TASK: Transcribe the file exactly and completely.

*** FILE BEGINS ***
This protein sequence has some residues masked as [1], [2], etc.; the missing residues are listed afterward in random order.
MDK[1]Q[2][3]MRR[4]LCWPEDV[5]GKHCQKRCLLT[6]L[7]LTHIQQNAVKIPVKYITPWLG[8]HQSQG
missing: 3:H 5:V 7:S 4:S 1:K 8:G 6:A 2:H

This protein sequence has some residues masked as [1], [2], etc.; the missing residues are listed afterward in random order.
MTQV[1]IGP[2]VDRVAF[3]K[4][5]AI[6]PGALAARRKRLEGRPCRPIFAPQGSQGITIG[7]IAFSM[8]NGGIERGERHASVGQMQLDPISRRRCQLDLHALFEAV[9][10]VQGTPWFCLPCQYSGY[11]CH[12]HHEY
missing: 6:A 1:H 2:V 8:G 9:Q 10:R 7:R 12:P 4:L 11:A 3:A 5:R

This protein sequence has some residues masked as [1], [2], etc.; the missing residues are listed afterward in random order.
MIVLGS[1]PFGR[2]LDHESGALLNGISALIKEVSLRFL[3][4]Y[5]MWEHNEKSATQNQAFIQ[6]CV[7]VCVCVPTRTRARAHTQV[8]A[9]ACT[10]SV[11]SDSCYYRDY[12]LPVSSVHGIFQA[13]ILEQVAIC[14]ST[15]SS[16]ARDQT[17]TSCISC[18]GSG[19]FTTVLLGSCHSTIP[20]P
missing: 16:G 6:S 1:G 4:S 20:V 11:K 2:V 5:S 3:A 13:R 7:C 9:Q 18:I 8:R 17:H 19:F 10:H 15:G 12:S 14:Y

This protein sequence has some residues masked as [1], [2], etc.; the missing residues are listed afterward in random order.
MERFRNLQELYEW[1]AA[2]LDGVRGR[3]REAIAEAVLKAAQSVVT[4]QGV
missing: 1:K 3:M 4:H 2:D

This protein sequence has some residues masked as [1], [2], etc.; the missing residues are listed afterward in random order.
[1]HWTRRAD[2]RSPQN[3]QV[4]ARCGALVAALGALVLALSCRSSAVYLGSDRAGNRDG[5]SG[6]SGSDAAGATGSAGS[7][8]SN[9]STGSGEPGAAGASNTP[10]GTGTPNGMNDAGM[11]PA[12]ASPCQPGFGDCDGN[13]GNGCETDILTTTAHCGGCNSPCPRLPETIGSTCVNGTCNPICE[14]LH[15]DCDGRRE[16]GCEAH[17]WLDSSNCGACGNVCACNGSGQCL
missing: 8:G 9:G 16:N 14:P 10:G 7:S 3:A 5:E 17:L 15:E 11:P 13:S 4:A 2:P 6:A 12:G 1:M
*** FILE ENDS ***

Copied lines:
This protein sequence has some residues masked as [1], [2], etc.; the missing residues are listed afterward in random order.
MDK[1]Q[2][3]MRR[4]LCWPEDV[5]GKHCQKRCLLT[6]L[7]LTHIQQNAVKIPVKYITPWLG[8]HQSQG
missing: 3:H 5:V 7:S 4:S 1:K 8:G 6:A 2:H

This protein sequence has some residues masked as [1], [2], etc.; the missing residues are listed afterward in random order.
MTQV[1]IGP[2]VDRVAF[3]K[4][5]AI[6]PGALAARRKRLEGRPCRPIFAPQGSQGITIG[7]IAFSM[8]NGGIERGERHASVGQMQLDPISRRRCQLDLHALFEAV[9][10]VQGTPWFCLPCQYSGY[11]CH[12]HHEY
missing: 6:A 1:H 2:V 8:G 9:Q 10:R 7:R 12:P 4:L 11:A 3:A 5:R

This protein sequence has some residues masked as [1], [2], etc.; the missing residues are listed afterward in random order.
MIVLGS[1]PFGR[2]LDHESGALLNGISALIKEVSLRFL[3][4]Y[5]MWEHNEKSATQNQAFIQ[6]CV[7]VCVCVPTRTRARAHTQV[8]A[9]ACT[10]SV[11]SDSCYYRDY[12]LPVSSVHGIFQA[13]ILEQVAIC[14]ST[15]SS[16]ARDQT[17]TSCISC[18]GSG[19]FTTVLLGSCHSTIP[20]P
missing: 16:G 6:S 1:G 4:S 20:V 11:K 2:V 5:S 3:A 13:R 7:C 9:Q 18:I 8:R 17:H 19:F 10:H 15:G 12:S 14:Y

This protein sequence has some residues masked as [1], [2], etc.; the missing residues are listed afterward in random order.
MERFRNLQELYEW[1]AA[2]LDGVRGR[3]REAIAEAVLKAAQSVVT[4]QGV
missing: 1:K 3:M 4:H 2:D

This protein sequence has some residues masked as [1], [2], etc.; the missing residues are listed afterward in random order.
[1]HWTRRAD[2]RSPQN[3]QV[4]ARCGALVAALGALVLALSCRSSAVYLGSDRAGNRDG[5]SG[6]SGSDAAGATGSAGS[7][8]SN[9]STGSGEPGAAGASNTP[10]GTGTPNGMNDAGM[11]PA[12]ASPCQPGFGDCDGN[13]GNGCETDILTTTAHCGGCNSPCPRLPETIGSTCVNGTCNPICE[14]LH[15]DCDGRRE[16]GCEAH[17]WLDSSNCGACGNVCACNGSGQCL
missing: 8:G 9:G 16:N 14:P 10:G 7:S 3:A 5:E 17:L 15:E 11:P 13:S 4:A 2:P 6:A 12:G 1:M